“Often, critical infrastructure organisations also have resource constraints, which makes it difficult to implement and maintain security measures both from a personnel and financial standpoint.”

The costs arising from attacks on CNI will likely be multi-stage, including the upfront cost of incident response, system recovery and replacement, and any regulatory fines and legal costs that may follow, said Hempel. However, following this there will also be intense supply chain disrupted cascading down through various systems that may ultimately drive up costs for consumers.

“The collaborative warning highlights the alarming fact that the same cyber threats are having an impact across the globe,” added Hempel.

“There are numerous opportunities for strengthening international collaboration, including the real-time sharing of information and intelligence, joint research initiatives, and development of unified standards and frameworks for cyber security.

“However, it is also important to stress the importance of developing public-private partnerships not only nationally, but on a global scale in order to truly address vulnerabilities and attacks on critical infrastructure across the board. Because these attacks simultaneously span the globe geographically and organisations from public to private, they need to be addressed across these planes as well,” she said.

Volt Typhoon blows in

At the same time, the Five Eyes agencies also published a separate advisory sharing details of the Chinese APT known as Volt Typhoon, which first came to attention via Microsoft in May 2023.

Volt Typhoon is another active exploiter of LOLbins, which it has used extensively to compromise CNI systems in the US in particular. Just last week, the US authorities disrupted one Volt Typhoon operation that saw the operation hijack hundreds of vulnerable Cisco and Netgear routers to create a botnet that was used to obfuscate follow-on attacks on CNI operators.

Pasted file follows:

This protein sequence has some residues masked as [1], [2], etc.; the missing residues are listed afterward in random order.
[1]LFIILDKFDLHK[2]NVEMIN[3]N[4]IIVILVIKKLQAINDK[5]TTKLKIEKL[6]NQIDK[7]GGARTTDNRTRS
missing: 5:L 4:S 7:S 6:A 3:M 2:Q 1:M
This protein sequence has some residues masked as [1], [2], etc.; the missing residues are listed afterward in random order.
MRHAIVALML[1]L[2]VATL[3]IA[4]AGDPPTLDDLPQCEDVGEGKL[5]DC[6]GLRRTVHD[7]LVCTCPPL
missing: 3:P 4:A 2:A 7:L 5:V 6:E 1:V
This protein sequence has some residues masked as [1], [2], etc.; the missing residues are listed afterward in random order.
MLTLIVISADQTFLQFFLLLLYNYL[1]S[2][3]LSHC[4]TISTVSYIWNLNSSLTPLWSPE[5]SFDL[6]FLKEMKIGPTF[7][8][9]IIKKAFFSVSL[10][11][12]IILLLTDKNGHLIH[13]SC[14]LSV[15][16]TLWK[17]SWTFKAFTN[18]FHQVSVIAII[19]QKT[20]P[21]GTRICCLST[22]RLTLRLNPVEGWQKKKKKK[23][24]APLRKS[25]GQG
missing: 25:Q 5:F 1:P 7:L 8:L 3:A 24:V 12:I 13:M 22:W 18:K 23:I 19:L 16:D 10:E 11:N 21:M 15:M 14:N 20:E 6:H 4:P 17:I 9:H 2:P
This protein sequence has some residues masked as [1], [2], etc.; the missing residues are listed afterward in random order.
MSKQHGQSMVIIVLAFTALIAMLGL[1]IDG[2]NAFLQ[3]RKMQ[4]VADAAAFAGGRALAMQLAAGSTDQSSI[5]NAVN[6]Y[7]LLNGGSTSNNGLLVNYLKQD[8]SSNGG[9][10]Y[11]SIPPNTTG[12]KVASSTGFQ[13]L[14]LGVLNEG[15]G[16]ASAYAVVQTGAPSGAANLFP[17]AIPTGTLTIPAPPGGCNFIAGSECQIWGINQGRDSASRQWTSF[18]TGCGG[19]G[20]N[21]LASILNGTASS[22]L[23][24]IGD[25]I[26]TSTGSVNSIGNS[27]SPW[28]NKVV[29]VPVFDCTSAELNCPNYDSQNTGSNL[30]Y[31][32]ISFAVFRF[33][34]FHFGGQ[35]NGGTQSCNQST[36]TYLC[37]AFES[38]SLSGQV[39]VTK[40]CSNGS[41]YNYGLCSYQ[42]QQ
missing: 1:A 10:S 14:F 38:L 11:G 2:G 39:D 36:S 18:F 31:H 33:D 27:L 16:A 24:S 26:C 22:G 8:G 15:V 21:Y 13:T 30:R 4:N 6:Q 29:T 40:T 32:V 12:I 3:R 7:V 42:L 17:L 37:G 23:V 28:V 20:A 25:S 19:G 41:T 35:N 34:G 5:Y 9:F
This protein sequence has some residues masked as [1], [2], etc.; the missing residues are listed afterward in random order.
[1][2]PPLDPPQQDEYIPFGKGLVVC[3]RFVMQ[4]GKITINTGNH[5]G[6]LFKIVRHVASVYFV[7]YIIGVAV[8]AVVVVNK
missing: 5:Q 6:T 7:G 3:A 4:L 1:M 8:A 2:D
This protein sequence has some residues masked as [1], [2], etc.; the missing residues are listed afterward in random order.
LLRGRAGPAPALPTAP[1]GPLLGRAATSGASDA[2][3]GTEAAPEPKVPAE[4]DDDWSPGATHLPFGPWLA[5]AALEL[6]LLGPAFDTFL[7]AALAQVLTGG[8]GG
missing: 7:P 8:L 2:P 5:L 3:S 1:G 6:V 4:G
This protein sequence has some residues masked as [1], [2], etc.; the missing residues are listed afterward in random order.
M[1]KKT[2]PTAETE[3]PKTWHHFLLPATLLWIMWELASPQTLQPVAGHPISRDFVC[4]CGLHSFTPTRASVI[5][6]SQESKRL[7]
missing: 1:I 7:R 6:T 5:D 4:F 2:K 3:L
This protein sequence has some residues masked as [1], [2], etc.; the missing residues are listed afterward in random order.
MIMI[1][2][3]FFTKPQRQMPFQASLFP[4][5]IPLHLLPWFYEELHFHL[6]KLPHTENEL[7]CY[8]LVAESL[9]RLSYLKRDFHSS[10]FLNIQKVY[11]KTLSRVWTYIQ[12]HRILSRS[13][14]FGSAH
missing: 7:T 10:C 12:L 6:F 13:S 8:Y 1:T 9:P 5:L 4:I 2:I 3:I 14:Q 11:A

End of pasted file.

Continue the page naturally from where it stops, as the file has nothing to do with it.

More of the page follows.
CISA said it had confirmed Volt Typhoon has compromised the networks of US CNI operators in the comms, energy, transport and water sectors.

The agency warned that the APT’s targeting and behaviour pattern is not consistent with traditional Chinese cyber espionage, which tends to focus on intellectual property (IP) theft.

As such, it assesses with a high degree of confidence that Volt Typhoon is pre-positioning itself to enable lateral movements to operational technology (OT) assets that they can disrupt should geopolitical tensions – notably over Taiwan – escalate into conflict.

“The PRC [People’s Republic of China] cyber threat is not theoretical: leveraging information from our government and industry partners, CISA teams have found and eradicated Volt Typhoon intrusions into critical infrastructure across multiple sectors. And what we’ve found to date is likely the tip of the iceberg,” said CISA director Jen Easterly.

“Today’s joint advisory and guide are the result of effective, persistent operational collaboration with our industry, federal, and international partners and reflect our continued commitment to providing timely, actionable guidance to all of our stakeholders. We are at a critical juncture for our national security. We strongly encourage all critical infrastructure organisations to review and implement the actions in these advisories and report any suspected Volt Typhoon or living off the land activity to CISA or FBI.”

Read more about CNI security

  • US government issues new sanctions against six Iranians suspected of being behind a series of cyber attacks targeting critical national infrastructure, notably water supply systems.
  • The US government has succeeded in halting a botnet comprised of hundreds of end-of-life routers that posed a threat to critical national infrastructure (CNI) organisations in multiple countries.
  • A lack of ransomware planning and preparedness at the highest levels of government is leaving UK operators or critical national infrastructure dangerously exposed, according to a Joint Committee report.